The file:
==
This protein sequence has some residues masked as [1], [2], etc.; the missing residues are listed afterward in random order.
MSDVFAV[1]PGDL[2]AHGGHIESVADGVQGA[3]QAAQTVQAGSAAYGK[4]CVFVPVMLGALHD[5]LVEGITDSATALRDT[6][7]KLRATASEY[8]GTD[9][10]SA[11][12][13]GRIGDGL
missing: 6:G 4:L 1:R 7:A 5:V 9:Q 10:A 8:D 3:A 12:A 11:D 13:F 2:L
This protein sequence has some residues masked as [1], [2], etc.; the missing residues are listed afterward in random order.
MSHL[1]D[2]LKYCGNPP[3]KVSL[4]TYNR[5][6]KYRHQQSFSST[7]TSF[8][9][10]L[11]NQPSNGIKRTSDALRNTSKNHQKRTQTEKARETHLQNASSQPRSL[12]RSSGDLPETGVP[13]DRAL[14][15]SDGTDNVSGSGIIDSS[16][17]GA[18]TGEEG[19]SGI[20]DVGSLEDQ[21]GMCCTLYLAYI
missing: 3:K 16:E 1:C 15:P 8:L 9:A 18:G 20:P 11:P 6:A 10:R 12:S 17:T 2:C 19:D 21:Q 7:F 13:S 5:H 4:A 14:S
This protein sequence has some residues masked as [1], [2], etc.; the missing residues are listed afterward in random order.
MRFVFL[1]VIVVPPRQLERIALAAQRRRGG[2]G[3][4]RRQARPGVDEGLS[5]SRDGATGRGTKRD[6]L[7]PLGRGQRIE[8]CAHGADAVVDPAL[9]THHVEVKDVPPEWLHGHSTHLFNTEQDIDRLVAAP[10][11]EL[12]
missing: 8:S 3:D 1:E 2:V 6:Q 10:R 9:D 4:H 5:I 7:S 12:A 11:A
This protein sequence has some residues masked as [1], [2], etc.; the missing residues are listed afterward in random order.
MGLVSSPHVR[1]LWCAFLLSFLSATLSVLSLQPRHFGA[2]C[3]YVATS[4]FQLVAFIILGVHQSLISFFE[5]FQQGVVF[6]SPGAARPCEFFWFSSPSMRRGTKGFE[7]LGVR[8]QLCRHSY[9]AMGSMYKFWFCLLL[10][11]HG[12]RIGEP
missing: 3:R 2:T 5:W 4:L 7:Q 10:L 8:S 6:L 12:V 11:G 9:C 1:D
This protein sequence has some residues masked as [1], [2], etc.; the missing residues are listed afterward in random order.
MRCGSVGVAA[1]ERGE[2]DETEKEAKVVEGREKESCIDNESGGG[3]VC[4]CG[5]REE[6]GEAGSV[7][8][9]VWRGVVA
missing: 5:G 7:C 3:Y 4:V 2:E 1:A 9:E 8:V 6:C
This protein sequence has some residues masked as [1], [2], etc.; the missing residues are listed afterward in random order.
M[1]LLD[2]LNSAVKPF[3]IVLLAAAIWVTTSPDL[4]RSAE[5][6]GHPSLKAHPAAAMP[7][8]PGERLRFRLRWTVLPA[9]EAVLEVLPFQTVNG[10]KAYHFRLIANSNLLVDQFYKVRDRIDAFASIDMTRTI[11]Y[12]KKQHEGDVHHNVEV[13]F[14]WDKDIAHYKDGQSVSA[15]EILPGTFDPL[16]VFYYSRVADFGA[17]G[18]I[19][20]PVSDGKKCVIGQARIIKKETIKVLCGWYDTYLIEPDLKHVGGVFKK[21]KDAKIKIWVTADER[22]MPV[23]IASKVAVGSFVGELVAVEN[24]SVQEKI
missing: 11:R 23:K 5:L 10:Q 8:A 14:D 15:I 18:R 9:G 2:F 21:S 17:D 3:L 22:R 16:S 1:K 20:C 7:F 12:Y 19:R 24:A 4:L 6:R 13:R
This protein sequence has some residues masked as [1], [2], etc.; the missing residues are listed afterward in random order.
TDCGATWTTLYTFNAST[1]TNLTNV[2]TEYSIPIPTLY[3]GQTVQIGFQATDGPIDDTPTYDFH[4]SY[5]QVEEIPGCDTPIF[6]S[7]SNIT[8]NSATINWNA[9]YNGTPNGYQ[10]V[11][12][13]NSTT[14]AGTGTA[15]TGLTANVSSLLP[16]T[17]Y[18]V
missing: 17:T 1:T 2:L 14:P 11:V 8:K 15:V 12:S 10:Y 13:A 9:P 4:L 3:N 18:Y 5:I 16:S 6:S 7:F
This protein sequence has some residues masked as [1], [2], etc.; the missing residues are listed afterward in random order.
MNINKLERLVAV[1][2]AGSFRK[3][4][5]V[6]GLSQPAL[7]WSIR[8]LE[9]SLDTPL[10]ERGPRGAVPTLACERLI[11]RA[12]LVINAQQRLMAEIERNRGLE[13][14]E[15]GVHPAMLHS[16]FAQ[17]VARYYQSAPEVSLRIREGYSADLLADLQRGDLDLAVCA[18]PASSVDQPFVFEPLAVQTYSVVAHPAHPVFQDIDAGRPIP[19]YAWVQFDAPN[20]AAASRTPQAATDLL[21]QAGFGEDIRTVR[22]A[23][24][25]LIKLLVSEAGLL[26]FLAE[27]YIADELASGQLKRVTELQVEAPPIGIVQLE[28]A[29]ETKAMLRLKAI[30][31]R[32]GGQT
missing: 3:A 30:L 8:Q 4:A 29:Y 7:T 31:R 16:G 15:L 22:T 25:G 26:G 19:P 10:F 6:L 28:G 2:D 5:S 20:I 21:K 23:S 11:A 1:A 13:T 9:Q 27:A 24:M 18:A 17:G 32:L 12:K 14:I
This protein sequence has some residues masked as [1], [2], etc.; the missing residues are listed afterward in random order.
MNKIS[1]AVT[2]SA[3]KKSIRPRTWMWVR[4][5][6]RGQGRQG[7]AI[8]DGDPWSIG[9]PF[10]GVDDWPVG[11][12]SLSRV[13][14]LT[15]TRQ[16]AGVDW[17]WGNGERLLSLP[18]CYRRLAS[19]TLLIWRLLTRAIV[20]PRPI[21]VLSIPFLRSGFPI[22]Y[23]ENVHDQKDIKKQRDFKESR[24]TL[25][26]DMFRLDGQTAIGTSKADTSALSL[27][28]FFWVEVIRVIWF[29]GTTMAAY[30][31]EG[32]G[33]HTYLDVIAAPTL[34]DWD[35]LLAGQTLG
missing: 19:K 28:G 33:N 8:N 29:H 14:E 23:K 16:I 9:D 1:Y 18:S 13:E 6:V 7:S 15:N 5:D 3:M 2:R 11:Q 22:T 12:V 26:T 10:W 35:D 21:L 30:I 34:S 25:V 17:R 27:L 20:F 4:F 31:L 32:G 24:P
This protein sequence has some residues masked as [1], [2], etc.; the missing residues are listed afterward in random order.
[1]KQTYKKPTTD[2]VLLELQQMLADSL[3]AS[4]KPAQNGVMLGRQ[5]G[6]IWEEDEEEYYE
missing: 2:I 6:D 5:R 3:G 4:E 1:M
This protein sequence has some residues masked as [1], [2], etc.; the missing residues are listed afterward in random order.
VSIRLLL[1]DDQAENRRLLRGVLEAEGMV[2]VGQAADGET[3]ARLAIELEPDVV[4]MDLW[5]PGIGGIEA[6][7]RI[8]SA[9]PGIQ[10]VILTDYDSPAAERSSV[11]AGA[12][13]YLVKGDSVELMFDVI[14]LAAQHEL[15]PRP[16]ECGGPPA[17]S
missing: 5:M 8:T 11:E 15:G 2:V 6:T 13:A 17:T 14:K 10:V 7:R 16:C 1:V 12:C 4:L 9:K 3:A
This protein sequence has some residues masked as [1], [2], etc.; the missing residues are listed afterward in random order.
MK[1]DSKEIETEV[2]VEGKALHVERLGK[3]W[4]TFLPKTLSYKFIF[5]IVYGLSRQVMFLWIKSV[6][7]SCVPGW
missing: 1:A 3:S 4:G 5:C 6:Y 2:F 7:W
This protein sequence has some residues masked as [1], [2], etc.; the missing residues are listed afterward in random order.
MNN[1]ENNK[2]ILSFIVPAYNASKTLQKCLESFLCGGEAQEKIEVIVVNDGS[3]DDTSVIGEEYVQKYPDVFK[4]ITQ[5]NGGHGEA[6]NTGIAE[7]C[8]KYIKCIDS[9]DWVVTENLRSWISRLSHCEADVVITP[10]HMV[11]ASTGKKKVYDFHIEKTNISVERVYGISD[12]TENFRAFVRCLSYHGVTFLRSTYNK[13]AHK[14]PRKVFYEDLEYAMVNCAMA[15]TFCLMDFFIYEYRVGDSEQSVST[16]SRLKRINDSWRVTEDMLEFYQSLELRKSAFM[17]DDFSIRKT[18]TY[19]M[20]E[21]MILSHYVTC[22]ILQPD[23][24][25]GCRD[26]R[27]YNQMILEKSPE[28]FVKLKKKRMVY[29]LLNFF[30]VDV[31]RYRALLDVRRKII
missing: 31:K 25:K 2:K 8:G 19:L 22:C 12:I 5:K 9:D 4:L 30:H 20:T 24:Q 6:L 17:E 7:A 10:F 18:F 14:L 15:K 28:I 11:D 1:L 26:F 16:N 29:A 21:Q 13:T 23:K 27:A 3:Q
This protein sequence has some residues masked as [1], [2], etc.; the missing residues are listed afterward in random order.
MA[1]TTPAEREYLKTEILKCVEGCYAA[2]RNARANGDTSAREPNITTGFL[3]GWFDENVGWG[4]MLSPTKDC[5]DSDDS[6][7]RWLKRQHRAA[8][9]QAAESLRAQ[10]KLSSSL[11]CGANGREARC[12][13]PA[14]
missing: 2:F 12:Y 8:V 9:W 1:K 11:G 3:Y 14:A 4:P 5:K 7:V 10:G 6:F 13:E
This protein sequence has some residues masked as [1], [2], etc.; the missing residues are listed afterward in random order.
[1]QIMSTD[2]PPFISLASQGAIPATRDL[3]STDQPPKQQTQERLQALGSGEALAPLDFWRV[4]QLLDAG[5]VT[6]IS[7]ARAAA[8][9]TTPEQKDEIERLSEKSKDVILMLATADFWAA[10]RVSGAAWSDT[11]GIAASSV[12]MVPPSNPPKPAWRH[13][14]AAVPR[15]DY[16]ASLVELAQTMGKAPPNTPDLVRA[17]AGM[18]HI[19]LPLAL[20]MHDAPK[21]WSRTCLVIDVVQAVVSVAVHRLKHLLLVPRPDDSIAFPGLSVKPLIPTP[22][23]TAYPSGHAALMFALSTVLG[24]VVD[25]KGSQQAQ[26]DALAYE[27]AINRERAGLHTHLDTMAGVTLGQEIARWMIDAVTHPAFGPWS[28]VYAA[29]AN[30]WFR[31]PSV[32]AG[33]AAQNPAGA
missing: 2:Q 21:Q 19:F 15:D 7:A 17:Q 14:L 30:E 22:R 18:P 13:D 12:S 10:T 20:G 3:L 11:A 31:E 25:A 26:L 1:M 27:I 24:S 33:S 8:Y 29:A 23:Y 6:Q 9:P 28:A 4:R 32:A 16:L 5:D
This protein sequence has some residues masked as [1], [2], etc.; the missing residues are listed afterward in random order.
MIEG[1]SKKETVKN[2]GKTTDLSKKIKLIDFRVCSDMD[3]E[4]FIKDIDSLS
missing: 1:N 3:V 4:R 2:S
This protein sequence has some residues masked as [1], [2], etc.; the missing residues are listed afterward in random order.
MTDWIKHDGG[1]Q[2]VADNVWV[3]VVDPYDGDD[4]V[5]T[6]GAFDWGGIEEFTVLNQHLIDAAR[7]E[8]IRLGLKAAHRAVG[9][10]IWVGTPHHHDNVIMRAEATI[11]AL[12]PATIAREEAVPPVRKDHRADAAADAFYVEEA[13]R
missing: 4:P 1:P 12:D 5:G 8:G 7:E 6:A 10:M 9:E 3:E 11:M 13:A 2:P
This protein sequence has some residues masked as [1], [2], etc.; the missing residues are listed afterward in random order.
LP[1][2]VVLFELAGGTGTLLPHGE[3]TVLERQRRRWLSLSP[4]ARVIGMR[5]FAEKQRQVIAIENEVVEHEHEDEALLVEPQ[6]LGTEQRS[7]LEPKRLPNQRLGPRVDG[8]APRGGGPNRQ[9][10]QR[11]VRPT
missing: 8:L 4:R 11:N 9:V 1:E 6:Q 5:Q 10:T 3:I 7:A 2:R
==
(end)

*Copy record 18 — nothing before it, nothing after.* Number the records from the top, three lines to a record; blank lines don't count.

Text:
This protein sequence has some residues masked as [1], [2], etc.; the missing residues are listed afterward in random order.
LP[1][2]VVLFELAGGTGTLLPHGE[3]TVLERQRRRWLSLSP[4]ARVIGMR[5]FAEKQRQVIAIENEVVEHEHEDEALLVEPQ[6]LGTEQRS[7]LEPKRLPNQRLGPRVDG[8]APRGGGPNRQ[9][10]QR[11]VRPT
missing: 8:L 4:R 11:N 9:V 1:E 6:Q 5:Q 10:T 3:I 7:A 2:R